Coronavirus cleaning tips: How to disinfect your home and kill germs amid COVID-19 crisis

Last week, the government announced a nationwide lockdown as the coronavirus (COVID-19) pandemic continues. When spending more time at home, an expert revealed how to disinfect your property and prevent the spread of the virus.


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With increasing measures being put in place to stop coronavirus spread, more people are staying at home more than before.

Covid-19 can linger on many different products including hard surfaces and material items.

In order to curve the spread of germs, homeowners may need to clean their home more often.

Deyan Dimitrov, CEO of Laundryheap, explained the dirtiest items in the home and the best way to clean them.

Tea Towels

Deyan said: “Whilst they appear pretty innocuous, tea towels are in fact a breeding ground for a number of harmful bacteria and viruses, including salmonella and E-coli.

“The added concern coronavirus brings means that we should now be replacing tea towels every day, so make sure you have plenty of spares to hand.

“Likewise, the way tea towels are stored can make a huge difference in keeping your home safe. Hang up to dry after every use and never leave sitting on the counter, or stacked damply over one another.”

Oven gloves

“Similar to tea towels, oven gloves can be left to fester for far too long and should be washed and replaced regularly,” he added.

“Stains can be particularly stubborn on these, so try soaking them in warm water, a cup of white vinegar and dish soap, to loosen any grease.”


Deyan explained: “Now more than ever, people should be washing their pillowcases more often than the rest of their bedding.

“Luckily, they can be washed as normal, but if you’re looking for some added freshness, add half a cup of white vinegar to the final rinse cycle.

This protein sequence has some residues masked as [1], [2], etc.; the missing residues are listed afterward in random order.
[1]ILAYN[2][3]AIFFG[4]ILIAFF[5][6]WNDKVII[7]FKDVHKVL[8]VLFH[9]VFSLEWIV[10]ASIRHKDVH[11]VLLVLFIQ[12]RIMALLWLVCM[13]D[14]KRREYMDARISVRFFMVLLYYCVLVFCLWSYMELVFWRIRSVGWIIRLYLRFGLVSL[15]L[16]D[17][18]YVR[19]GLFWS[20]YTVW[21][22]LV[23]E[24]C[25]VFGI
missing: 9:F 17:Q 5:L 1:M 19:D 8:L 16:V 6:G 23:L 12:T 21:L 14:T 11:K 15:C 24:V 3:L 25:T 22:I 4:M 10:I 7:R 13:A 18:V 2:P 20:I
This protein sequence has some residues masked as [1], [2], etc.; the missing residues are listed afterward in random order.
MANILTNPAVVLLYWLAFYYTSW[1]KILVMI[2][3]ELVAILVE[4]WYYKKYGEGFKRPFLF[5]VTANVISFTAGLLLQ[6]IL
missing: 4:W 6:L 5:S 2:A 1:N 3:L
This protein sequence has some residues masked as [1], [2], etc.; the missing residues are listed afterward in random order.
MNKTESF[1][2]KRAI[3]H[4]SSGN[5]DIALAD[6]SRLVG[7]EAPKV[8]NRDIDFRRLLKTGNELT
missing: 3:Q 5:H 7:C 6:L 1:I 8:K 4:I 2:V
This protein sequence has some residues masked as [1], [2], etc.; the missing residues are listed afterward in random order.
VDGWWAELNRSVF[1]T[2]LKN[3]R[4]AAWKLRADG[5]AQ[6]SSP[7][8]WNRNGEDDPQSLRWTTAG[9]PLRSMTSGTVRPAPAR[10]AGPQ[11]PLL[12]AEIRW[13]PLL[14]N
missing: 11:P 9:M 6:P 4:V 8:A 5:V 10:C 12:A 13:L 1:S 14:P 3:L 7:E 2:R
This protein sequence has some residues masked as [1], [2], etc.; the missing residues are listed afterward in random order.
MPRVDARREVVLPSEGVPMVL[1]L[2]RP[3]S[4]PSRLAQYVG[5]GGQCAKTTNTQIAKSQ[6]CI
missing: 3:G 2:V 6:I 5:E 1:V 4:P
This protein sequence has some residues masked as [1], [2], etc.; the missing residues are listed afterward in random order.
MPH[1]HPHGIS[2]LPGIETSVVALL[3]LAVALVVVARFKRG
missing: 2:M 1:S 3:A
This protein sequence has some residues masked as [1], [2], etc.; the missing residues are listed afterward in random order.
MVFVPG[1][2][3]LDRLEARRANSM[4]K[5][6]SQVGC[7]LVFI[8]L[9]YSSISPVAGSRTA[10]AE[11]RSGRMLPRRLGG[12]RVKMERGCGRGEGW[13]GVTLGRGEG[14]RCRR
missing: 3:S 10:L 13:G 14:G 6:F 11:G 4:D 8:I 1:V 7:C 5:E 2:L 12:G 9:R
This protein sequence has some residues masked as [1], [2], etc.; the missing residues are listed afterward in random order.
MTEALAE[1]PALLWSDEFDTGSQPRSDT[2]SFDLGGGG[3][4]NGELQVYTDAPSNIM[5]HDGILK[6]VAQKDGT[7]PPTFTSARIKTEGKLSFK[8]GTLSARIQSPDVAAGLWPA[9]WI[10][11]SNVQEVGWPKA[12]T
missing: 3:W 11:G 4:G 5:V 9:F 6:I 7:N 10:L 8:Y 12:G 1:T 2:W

“We also recommend regularly washing the actual pillows and duvets, as these tend to go under-washed. The easiest option here is often dry cleaning or having them washed in an industrial machine, as most duvets won’t fit into standard machines.”


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The expert added: “Rugs can harbour a huge amount of dirt and bacteria.

“If it’s not washing machine safe or practical, get your rugs picked up by a cleaning service or on-demand option which can handle bigger items.

“These services also have the benefit of pick up and drop off capabilities, making it contactless. If you’re more of a DIY person, freshen up your rugs by sprinkling some baking soda over the entire rug, wait for 30 minutes and vacuum as normal.”

Coats and jackets

“Washing our hands repeatedly won’t be as effective if our clothing and surroundings remain dirty,” Deyan added.

“We often forget where our clothes have been as soon as we arrive home, so take care to change out of these as soon as possible – no matter how tired you are.

“Coats and jackets should be hung up straight away, especially if they’re damp. Wash or dry clean them according to the garment label, and freshen up between washes with a special solution of equal parts water and white vinegar.

“Simply pour into a spray bottle with a few optional drops of your favourite essential oils, and spritz away. Vinegar is naturally antibacterial, affordable and still widely available.”

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